The influence of Arizona moms and dads on the state’s graduation rate starts at home, one education leader believes.
As a report this month shows Arizona lagging again behind other states, Expect More Arizona’s Erin Hart points to the need for parents to take a deeper role in understanding what’s happening in schools and demand higher expectations in the classroom for all.
“I think it’s helpful for parents to be aware of this and strive for change for not only their child, but all students in Arizona,” she said. “The parent, besides the teacher, is the No. 1 influence for students in education. I think a parent can support a world class education for not only their own child, but others as well.”
As reported earlier this week in the Tribune, nearly 75 percent of the Class of 2010 received a diploma nationwide. That's the latest data collected for "Diplomas Count 2013," a report released by Education Week in early June. That was a jump to graduation levels not seen since the 1970s.
But Arizona’s graduation rate dropped five points to 67 percent. The lowest graduation rates are New Mexico and the District of Columbia, which both fall below 60 percent. Vermont and North Dakota lead the nation with graduation rates of 85 percent and 84 percent, respectively.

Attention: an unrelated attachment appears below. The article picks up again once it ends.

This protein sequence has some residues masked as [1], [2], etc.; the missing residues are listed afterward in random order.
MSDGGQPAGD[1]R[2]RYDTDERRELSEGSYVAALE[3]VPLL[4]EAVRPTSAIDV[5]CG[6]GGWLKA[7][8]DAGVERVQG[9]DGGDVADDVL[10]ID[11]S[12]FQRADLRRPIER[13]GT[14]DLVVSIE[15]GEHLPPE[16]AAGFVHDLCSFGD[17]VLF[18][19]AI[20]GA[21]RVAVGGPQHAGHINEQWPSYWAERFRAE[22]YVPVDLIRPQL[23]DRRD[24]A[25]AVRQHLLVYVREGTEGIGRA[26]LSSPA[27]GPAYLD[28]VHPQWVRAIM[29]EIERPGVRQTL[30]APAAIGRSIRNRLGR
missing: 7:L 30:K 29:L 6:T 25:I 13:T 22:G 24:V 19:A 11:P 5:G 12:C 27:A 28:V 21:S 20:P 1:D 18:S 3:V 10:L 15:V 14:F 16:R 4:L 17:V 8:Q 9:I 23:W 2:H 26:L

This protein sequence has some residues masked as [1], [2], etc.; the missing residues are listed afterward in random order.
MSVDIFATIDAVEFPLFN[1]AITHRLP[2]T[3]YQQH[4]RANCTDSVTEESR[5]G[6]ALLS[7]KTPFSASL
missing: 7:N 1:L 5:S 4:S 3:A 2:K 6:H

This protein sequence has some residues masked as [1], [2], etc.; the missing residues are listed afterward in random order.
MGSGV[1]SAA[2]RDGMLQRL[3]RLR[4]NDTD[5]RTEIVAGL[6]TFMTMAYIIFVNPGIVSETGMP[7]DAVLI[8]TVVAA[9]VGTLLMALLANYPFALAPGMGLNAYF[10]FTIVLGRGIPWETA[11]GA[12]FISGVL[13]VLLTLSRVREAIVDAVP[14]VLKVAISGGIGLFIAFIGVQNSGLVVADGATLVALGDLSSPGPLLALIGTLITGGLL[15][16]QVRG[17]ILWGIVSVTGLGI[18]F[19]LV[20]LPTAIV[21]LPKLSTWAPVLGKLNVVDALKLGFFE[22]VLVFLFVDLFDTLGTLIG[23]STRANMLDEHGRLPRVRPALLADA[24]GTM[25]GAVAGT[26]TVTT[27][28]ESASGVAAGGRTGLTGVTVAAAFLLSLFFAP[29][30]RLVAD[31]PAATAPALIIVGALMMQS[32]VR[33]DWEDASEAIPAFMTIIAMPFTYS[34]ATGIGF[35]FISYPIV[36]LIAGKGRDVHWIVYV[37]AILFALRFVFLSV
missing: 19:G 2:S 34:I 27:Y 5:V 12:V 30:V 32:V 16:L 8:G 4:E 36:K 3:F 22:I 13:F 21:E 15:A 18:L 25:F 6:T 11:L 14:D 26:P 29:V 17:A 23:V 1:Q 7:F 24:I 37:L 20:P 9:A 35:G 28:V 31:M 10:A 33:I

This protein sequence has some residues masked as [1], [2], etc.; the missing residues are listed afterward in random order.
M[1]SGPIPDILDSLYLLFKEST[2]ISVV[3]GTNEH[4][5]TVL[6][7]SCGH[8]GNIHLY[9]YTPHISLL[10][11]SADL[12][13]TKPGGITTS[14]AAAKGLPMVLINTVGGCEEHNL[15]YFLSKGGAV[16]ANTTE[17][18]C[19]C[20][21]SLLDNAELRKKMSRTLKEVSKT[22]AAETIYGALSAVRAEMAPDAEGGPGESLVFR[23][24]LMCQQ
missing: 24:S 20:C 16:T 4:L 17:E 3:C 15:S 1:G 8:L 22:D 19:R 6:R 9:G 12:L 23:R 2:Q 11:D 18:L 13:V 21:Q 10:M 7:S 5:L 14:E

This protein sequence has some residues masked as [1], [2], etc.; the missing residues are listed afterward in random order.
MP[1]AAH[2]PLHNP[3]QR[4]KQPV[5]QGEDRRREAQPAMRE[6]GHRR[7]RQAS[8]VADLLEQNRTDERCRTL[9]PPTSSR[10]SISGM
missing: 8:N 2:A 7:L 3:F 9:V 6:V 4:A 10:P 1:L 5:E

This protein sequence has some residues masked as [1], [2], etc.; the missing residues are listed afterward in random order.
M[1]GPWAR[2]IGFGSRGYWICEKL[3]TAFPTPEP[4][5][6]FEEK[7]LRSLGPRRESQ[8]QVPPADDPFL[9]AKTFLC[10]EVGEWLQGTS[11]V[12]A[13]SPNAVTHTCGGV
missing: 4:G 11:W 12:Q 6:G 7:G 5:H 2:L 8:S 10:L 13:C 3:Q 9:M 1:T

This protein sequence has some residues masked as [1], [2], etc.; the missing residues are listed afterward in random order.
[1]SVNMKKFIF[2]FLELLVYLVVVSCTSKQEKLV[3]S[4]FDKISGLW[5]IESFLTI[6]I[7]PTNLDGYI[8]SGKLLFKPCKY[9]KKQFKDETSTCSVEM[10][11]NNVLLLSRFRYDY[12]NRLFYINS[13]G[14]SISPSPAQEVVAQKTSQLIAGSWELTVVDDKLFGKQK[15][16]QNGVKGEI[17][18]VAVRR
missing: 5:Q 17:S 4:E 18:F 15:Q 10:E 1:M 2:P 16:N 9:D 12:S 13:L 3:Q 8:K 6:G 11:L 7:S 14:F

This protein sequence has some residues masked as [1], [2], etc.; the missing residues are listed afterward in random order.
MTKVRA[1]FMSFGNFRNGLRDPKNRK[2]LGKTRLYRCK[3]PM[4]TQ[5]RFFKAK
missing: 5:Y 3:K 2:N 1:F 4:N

Arizona sits in the bottom fifth of all reporting states.
“Something that is encouraging is that the national average is improving. It’s at highest point since the 1970s. Something that is discouraging is that Arizona is falling behind,” Hart, the COO for Expect More Arizona, said.
Hart’s background is in parent engagement and policy programs. She previously worked at the national Parent Teacher Association.
The state can improve its graduation rate and demand more of children's education, Hart believes. But much work starts in the home with simple steps like assuring a student attends class and does homework.
“Make sure their child goes to school every day. I know this sounds like an easy thing, but if a child is not in school, he doesn’t have an opportunity to learn,” she said. “If you look at dropouts, a trend is students who end up dropping out aren’t in school enough. They don’t go to class.”
Parents also need to set education as the priority in the home and make sure that message is conveyed to students, Hart said.
Hart pointed to a different study done that asked high school dropouts about the parental influence in their lives.
“Students were asked, ‘How do you wish your parents were involved?' They resoundingly said they wished their parents were more involved and set high expectations so they could rise to the challenge,” Hart said. “I know students may put on airs they don’t want that, but they do.”
Finally, Hart said parents should get to know their child’s teacher and what’s happening in the classroom.
“By doing that parents can help keep their child on track and they can help reinforce what the child is learning in the classroom at home. It’s important for parents to be proactive … so they can be partners of their child’s learning alongside their teacher.”
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